Then We visited Totnes and they have a great independent bookshop. In which I found these three gems. The day before happiness by Erri de Luca an orphan boy coming of age and his relationship with the guardian. It is also an ode the city of Naples where the book is set.Then I am really keen on this one Death in spring another coming of age novel of a teenage boy in the Catalan mountains. It reminded me of the great book Stones in the landslide which is also a coming of age tale. But a young woman in the Catalan mountains. Then A book by Arto Paasilinna, I loved his year of the Hare so hope this one is as interesting.It follows a man called Gunnar restoring a MIll in a small village but  Gunnar isn’t all he seems.

 

 

 

 

 

 

 

 

 

 

 

 

 

Now I find an Oxfam shop hard to resist when I see one like the one in Totnes and here I found two old Penguin modern classic. Boris Pasternak’s Last summer came out long before Doctor Zhivago and heralds the last summer before world war on and the Russian revolution. Then a lesser know Faulkner work he is a writer I loved when younger but haven’t read for years and have been adding to my copies of his lesser known books. The Tove jansson this is her only novel and seems to have similar themes to her other adult books. The Noght wood a classic modernist novel that I have heard is quite a challenge to read.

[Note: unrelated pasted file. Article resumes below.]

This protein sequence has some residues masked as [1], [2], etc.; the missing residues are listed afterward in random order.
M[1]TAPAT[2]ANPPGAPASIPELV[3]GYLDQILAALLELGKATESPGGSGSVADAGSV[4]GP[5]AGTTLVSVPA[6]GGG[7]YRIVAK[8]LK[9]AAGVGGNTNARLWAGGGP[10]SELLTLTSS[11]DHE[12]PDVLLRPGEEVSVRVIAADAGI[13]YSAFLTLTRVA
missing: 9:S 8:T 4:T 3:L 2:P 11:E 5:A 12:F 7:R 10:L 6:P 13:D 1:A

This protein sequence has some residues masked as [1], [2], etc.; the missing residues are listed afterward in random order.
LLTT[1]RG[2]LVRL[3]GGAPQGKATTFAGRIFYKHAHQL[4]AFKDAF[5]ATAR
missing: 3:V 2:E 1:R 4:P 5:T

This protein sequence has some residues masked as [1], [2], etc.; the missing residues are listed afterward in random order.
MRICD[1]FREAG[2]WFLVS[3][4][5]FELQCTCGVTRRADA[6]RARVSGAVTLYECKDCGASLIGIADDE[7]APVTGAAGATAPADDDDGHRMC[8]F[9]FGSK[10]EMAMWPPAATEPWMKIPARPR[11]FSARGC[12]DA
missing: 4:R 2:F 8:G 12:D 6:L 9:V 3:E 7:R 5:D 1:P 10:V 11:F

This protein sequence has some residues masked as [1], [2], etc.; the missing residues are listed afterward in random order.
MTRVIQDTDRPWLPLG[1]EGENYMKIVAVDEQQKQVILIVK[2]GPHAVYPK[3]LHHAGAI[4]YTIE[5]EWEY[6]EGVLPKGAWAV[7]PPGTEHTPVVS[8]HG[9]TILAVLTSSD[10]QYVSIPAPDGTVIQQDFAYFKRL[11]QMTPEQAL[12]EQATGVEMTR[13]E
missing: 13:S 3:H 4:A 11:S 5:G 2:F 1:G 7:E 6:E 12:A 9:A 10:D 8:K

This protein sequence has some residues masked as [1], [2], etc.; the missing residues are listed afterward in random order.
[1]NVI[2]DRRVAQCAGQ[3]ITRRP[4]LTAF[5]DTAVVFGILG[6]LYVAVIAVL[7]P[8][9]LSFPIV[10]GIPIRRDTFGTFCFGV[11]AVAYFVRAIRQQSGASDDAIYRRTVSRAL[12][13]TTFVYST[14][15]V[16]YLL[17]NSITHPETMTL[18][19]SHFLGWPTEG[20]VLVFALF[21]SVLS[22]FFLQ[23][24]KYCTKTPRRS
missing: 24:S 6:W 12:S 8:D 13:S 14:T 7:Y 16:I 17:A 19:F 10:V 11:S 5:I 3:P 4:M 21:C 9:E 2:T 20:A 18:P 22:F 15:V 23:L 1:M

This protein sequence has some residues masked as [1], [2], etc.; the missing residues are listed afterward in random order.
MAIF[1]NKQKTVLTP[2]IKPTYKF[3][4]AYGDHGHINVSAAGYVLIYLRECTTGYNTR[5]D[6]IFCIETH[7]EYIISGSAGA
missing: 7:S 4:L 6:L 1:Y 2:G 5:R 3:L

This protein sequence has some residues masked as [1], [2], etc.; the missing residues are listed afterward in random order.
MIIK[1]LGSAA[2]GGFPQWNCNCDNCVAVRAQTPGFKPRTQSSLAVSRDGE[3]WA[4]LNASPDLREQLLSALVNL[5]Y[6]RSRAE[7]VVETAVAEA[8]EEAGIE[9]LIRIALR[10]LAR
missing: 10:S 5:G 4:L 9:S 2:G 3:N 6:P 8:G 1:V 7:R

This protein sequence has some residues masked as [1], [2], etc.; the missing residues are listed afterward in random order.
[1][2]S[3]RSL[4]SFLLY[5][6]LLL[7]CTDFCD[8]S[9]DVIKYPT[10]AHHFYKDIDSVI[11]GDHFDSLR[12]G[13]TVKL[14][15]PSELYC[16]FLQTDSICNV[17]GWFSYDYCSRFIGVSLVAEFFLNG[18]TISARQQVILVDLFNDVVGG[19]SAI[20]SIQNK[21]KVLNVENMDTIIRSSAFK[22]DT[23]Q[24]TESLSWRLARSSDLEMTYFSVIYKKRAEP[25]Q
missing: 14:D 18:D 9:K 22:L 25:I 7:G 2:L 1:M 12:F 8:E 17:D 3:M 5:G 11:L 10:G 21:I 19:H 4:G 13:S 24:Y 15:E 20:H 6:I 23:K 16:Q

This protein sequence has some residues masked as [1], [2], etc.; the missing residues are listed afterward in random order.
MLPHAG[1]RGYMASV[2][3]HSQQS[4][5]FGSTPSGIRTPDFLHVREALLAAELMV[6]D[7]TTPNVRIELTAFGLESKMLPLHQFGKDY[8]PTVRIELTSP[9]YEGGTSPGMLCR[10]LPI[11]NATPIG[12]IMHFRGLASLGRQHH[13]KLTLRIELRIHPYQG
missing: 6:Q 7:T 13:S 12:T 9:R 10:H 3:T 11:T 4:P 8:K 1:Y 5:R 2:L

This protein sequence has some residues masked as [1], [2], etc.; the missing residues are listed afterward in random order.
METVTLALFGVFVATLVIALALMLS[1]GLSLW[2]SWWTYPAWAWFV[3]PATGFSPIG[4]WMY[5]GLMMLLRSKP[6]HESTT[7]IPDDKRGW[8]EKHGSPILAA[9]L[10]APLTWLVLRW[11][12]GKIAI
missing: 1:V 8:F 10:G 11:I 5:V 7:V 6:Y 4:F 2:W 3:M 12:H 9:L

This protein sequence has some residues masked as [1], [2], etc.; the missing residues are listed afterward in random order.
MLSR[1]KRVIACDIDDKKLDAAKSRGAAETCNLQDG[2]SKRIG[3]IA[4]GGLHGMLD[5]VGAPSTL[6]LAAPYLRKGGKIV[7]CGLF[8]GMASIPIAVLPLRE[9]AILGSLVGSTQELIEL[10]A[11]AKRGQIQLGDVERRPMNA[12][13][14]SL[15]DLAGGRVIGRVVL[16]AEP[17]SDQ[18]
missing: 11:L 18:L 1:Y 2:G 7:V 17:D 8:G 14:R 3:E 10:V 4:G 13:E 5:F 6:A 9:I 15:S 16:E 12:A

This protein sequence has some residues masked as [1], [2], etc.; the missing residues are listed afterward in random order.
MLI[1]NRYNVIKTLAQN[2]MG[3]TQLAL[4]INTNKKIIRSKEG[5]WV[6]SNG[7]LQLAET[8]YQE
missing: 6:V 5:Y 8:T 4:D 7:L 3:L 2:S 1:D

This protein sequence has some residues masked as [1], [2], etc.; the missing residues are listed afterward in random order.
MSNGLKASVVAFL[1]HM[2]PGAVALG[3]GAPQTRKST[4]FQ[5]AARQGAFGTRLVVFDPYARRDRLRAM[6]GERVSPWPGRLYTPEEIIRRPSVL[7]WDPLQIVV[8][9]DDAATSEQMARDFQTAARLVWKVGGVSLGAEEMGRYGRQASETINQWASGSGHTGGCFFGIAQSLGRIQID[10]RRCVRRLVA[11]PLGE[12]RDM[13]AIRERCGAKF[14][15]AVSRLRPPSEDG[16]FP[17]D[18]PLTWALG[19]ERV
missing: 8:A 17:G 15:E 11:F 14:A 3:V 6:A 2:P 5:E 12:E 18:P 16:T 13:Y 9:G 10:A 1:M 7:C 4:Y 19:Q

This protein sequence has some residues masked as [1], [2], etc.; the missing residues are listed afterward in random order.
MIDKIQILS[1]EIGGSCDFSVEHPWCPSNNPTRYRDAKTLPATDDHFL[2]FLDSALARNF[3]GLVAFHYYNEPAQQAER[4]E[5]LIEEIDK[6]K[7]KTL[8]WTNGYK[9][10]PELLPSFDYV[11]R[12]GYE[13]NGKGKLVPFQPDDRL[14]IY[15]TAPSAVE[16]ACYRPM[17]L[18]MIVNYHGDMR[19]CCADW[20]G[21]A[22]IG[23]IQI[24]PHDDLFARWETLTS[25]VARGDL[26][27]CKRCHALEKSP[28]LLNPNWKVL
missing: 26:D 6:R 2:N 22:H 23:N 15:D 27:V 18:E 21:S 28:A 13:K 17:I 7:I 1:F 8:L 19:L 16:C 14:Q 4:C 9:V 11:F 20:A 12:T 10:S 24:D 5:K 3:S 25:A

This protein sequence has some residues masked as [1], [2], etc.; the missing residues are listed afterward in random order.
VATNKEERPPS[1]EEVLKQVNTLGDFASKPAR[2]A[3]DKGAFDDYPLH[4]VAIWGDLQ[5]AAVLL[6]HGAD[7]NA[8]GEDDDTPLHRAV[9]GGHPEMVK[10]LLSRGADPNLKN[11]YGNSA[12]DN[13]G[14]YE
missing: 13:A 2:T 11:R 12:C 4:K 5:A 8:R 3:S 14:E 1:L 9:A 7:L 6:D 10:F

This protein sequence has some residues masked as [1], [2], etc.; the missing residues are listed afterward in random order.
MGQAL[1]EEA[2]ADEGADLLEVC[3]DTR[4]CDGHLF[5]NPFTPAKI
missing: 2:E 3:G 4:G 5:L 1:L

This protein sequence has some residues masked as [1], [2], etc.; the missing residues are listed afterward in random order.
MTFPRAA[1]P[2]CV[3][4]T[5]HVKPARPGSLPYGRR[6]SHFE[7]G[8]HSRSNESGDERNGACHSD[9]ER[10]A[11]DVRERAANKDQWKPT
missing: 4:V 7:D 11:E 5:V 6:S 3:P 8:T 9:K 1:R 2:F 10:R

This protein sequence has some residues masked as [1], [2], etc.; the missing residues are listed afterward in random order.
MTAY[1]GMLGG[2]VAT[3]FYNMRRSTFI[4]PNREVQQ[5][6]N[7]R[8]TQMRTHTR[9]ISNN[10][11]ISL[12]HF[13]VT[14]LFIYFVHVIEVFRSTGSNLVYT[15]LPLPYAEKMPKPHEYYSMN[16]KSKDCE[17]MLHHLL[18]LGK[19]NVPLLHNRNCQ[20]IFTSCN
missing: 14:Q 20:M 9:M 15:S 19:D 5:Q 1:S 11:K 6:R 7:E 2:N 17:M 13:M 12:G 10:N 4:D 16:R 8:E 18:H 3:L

Then there was the sad news of the passing of Sergio Pitol. A writer who I have on my kindle after kindly been sent it by his Publisher Deep Vellum had passed so I felt as I had never got to this great man’s books. This trilogy is about his life and those writers he meets and what inspired him as a writer.I ordered these and they were here at home when I arrived home today off holiday.Also, I had three other books.

 

 

 

 

 

 

 

 

 

 

 

 

 

 

 

 

 

Then I had these books at home Scenes from a childhood is a selection of Short stories from Jon Fosse the Norweigan writer is often cited as a future Nobel winner I reviewed him a few years ago Then Romain Gary last novel one of the great French writer and also a twice Goncourt winner the only one as he used an Alias to writer his other winner. Then last is The blind spot essay of fiction by Javier Cercas and the line between fact and fiction which is one his own books walk like a tightrope at times.

Happy Easter that was the month of March 2018

  1. The gold rimmed spectacles by Giorgio Bassani
  2. Carte Blanche by Carlo Lucarelli
  3. The dinner guest by Gabriela Ybarra
  4. Vernon Subutex by Virginie Despentes
  5. The white book by Han Kang
  6. Six Memos for the next millennium by Italo Calvino
  7. Die, my love by Ariana Harwicz

The White book by Han Kang

 

Image result for han kang white book cover

The White Book by Han Kang

Korean fiction

Original title – 흰

Translator – Deborah Smith

Source – personal copy